'Major applications' in biomedicine is future of supercontinuum light

It was coincidence that BioOptics World’s cover story on supercontinuum light "landed" during the SPIE Biomedical Optics Symposium (BiOS) at SPIE Photonics West 2014, when event organizers saw fit to celebrate the 45th anniversary of the supercontinuum effect.

Barbara G 720

It was coincidence that BioOptics World’s cover story on supercontinuum light "landed" during the SPIE Biomedical Optics Symposium (BiOS) at SPIE Photonics West 2014, when event organizers saw fit to celebrate the 45th anniversary of the supercontinuum effect.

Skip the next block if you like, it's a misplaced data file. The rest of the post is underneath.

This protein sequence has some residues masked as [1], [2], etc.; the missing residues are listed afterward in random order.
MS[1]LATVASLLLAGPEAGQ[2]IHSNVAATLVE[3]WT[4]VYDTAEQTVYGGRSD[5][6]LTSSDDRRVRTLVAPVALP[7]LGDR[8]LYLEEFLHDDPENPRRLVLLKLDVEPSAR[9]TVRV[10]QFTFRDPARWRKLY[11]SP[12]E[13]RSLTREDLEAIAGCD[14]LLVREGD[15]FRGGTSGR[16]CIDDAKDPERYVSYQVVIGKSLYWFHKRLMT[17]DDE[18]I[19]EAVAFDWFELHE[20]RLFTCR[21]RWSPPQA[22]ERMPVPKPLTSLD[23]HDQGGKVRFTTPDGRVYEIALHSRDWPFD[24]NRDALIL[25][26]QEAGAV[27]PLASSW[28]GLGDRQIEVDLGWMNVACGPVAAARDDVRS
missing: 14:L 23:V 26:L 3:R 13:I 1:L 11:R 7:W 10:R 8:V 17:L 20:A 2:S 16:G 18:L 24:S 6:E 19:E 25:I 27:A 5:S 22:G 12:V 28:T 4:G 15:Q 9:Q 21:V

But there's no coincidence that the article’s demonstration of benefits to life sciences corroborates discoverer Robert Alfano's statement that "the major applications I see [for the future] are in medicine" because the trend is established. There are other application areas too, Alfano noted. But at BiOS, it was easy to see that the marriage of supercontinuum and biomedicine is an area of focus not only for researchers, but also for laser suppliers and systems developers. A good example of the latter is Bioptigen, whose claim that its new Envisu XHR is "the only OCT system in the world capable of acquiring images with 1.5 × 1.5 × 1 μm voxel size" is based on its use of supercontinuum light.

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